Golda Meir (Goldie Mabovitch,1898–1978)
Golda Meir (Goldie Mabovitch,1898–1978), born in Kyiv, Ukraine, forged a dramatic life path and career that enshrined her standing as an illustrious political leader in the global arena and a legendary figure in the establishment of the State of Israel. She was also renowned for her blunt sense of humor, once quipping: “Let me tell you the one thing I have against Moses. He took us forty years into the desert in order to bring us to the one place in the Middle East that has no oil!”
Her father, Moshe Mabovitch, a carpenter, and her mother, Blume Naidtich, named her for her maternal great-grandmother, a domineering matriarch who lived to be ninety-four and who supposedly always took salt instead of sugar in her tea to remember the bitterness of the Jewish Diaspora. Moshe left for America in 1903 and three years later sent for his family and settled them in a two-room flat in the poor Jewish section of Milwaukee. Golda was eight years old. At fourteen, Golda graduated from elementary school as class valedictorian but battled her parents to go to high school. She wanted to be a teacher, and they wanted her to find a husband. Defying her parents, she enrolled in a public high school in 1912, paying for her supplies by working various jobs. She escaped further parental pressure by running off to join her older sister Sheyna in Denver, where she met her future husband, Morris Meyerson.
In 1921, Golda and Morris Meyerson (she officially Hebraized her name from Meyerson to Meir in 1956) immigrated to Palestine and joined the Merhavia kibbutz. In 1924, the couple moved to Jerusalem and soon had a son, Menachem, and a daughter, Sarah. Golda plunged into intense political work by representing the Histadrut Trade Union, serving as a delegate to the World Zionist Organization, and acting as a Jewish community liaison with the British authorities during the extremely dangerous years of the 1930s and the Second World War.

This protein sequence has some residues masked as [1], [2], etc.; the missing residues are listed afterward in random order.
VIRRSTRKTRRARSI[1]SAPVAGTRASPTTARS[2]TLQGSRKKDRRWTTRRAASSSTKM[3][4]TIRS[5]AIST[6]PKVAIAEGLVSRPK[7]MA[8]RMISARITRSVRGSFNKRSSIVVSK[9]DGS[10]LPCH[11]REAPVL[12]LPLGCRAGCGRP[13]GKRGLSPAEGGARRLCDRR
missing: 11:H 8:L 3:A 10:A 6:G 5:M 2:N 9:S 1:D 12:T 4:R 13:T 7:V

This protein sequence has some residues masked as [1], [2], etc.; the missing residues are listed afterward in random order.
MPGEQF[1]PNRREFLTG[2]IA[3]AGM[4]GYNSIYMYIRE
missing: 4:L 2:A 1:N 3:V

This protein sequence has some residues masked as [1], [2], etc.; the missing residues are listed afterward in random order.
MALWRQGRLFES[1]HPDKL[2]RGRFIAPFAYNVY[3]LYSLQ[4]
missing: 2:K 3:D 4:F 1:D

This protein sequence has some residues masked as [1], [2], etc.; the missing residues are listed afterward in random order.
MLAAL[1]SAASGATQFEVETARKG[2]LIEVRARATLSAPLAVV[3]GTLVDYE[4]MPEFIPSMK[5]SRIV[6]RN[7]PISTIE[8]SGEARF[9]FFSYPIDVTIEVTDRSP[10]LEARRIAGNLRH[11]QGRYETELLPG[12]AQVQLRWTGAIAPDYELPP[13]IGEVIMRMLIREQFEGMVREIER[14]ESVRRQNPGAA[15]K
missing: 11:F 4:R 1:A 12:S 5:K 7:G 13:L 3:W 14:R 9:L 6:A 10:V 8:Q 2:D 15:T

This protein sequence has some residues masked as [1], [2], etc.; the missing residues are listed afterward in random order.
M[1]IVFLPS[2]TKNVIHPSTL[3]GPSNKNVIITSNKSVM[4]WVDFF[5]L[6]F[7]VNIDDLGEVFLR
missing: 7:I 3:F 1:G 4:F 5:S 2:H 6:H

Golda Meir played vital roles in creating the Jewish state, including raising money for the cause. In 1948, David Ben-Gurion appointed Meir to be a member of the Provisional Government. A few days before the Declaration of Independence, Ben-Gurion sent her, disguised as an Arab woman, dressed in traditional robes and with her head and face covered, on a secret and hazardous mission to persuade King Abdullah of Jordan not to attack the newly born Jewish state. However, the clandestine visit failed as the King had already decided his army would invade following the British departure. When Israel declared independence in 1948, Golda Meir was one of the 25 signers of this historic document.
Israel was just four days old and in the thick of battle when Meir returned to the United States to do more fundraising for the war effort. A month later, Foreign Minister Moshe Sharett appointed her ambassador to the USSR, a profound event for Soviet Jews who, at great danger to themselves from the Stalin regime, crowded the Moscow synagogue on Rosh Hashanah and Yom Kippur to greet her.
Meir went on to become the “Iron Lady” of Israeli politics. When Prime Minister Levi Eshkol died suddenly in early 1969, the 71-year-old Meir assumed the post of premier, becoming the world’s third female prime minister (after Sirimavo Bandaranaike of Sri Lanka and Indira Gandhi of India). The major event of Meir’s administration was the Yom Kippur War, which broke out with massive and coordinated Egyptian and Syrian attacks against Israel on 6 October 1973. She officially retired in 1974 but continued to play an important behind-the-scenes role.
Meir, who had been privately battling lymphatic cancer for fifteen years, died on 8 December 1978, at the age of eighty, and was buried on Mount Herzl in Jerusalem.
Golda Meir was not shy in offering her opinions or advice, and perhaps the following statement best reflects her guiding principles: “Trust yourself. Create the kind of self that you will be happy to live with all your life. Make the most of yourself by fanning the tiny, inner sparks of possibility into flames of achievement.”